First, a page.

Let’s look at what happens when a market starts to trend upwards.
As the market starts to rise (point A), the upward gradient of the slope starts to increase.
As we know, the more volatile sectors will exaggerate this upward movement, and the less volatile sectors will dampen it.
The more the gradient of the upward slope increases, the more pronounced this difference between the sectors becomes. So as the upward slope gets steeper and steeper (B), the most volatile sectors will be outperforming the least volatile ones by a greater and greater degree.
If we took a snapshot of the performance of the various Saltydog groups in the latter part of stage B, it would look like this:
Strong uptrend: the most volatile sectors significantly out-perform the least volatile ones
In this instance of a strongly rising market, the most volatile group - Full Steam Ahead, Emerging Markets (the blue line) - is storming ahead. It has produced a 14% gain in just 12 weeks.
But at the other end of the scale, the least volatile groups – Safe Haven (pink line) and Slow Ahead (green line) - have only gone up by about zero and 4% respectively, over the same period.
In other words, the most volatile group is outperforming the least volatile groups by at least 3x. That’s a huge difference.
In this kind of situation we want to maximise our gains, and we do this by increasing our exposure to the more volatile sectors. In other words, we put more of our money into funds in these sectors.
Let me re-emphasise: this is a key feature of the Saltydog method, and completely different from passive, buy-and-hold investing. In other words, we’re not just sitting and watching the market. Instead we’re picking the best sectors to be in at any particular time, week by week.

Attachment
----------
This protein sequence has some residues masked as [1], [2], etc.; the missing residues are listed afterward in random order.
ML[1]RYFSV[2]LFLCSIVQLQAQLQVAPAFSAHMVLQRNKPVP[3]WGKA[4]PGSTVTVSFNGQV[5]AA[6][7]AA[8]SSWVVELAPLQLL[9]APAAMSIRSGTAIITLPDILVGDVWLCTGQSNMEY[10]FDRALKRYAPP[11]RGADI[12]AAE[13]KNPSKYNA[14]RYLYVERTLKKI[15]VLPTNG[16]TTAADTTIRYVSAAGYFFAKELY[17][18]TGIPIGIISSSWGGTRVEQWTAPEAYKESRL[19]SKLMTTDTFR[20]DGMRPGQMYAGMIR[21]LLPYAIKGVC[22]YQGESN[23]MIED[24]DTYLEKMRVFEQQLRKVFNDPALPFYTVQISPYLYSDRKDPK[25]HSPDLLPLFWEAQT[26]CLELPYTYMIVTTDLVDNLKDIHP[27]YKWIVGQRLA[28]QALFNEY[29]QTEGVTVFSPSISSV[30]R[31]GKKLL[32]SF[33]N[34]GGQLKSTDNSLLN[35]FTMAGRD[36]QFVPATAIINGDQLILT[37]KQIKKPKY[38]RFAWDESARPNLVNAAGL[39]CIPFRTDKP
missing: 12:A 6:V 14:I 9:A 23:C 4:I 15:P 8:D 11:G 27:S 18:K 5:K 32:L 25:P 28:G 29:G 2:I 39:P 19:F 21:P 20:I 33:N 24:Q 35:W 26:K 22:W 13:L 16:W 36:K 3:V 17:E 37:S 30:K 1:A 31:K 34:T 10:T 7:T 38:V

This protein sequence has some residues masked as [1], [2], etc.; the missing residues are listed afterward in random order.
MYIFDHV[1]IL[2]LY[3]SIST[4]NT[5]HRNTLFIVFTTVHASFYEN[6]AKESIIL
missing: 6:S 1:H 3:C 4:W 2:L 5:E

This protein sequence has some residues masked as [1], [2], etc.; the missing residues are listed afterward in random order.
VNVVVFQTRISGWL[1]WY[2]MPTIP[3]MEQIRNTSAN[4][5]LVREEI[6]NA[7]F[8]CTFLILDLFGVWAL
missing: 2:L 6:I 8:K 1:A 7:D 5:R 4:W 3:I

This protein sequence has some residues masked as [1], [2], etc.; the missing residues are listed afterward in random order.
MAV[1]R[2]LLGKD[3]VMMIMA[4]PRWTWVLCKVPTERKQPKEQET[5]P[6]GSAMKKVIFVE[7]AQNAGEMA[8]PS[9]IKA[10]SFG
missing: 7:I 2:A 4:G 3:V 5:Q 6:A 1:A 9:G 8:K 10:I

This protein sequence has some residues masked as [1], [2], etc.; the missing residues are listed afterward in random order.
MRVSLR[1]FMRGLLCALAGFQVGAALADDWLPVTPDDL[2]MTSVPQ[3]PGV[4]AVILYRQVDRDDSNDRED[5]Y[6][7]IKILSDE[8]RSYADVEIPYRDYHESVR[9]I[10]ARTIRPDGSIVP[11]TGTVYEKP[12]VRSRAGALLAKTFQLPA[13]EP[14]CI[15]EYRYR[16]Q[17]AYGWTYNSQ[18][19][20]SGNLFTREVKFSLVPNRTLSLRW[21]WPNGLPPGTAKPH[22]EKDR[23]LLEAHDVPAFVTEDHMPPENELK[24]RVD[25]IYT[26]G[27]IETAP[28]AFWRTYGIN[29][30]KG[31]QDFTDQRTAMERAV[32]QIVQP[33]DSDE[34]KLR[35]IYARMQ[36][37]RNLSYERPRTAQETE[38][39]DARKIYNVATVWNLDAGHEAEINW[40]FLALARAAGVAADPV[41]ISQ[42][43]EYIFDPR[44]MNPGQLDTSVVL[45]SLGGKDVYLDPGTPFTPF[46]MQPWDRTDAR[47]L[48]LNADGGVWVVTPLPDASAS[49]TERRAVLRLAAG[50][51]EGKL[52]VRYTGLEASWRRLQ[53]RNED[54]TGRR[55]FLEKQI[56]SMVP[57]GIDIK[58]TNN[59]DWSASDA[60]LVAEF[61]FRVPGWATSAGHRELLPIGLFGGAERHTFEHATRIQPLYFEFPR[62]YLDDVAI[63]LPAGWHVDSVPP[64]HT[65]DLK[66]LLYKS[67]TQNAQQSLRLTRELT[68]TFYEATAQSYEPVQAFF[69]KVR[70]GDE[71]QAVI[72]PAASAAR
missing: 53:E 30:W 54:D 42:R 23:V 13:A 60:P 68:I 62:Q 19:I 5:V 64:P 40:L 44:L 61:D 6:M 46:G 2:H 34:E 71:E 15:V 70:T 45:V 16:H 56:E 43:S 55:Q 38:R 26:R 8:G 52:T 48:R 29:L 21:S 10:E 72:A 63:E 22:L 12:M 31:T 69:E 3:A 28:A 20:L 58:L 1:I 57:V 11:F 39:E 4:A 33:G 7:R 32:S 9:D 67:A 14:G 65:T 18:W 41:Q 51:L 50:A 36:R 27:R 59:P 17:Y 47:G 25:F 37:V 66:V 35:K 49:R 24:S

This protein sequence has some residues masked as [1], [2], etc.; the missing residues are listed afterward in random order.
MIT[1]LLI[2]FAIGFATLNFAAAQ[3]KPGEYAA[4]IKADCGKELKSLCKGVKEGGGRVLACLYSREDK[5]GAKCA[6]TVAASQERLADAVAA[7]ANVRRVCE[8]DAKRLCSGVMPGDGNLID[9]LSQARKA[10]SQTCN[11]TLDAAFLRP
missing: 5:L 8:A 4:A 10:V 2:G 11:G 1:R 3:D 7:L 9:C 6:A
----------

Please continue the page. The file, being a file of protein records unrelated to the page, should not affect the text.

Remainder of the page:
Now there is the important question of how much risk you personally want to take on. And it’s entirely up to you how far you want to increase your exposure to the more volatile sectors.
If you’re a cautious investor, in this uptrend situation you probably want only a small additional exposure to the more volatile sectors of the market – leaving most of your money in the safer, less volatile sectors. On the other hand, if you’re a more adventurous investor, you will want a much bigger exposure to the more volatile sectors.
It’s your choice. This question is covered in Part 1, Chapter 14. (See Cautious or adventurous? Deciding how much risk you want to take). It’s very straightforward, and we have set up some simple rules for you to follow, depending on how cautious or adventurous you want to be.
Either way, whatever sort of investor you are, the key points remains the same:
- When the market is trending upwards, the more volatile sectors will start to outperform the less volatile sectors.
- In this situation, to increase your gains, you want to increase your exposure to the more volatile sectors.
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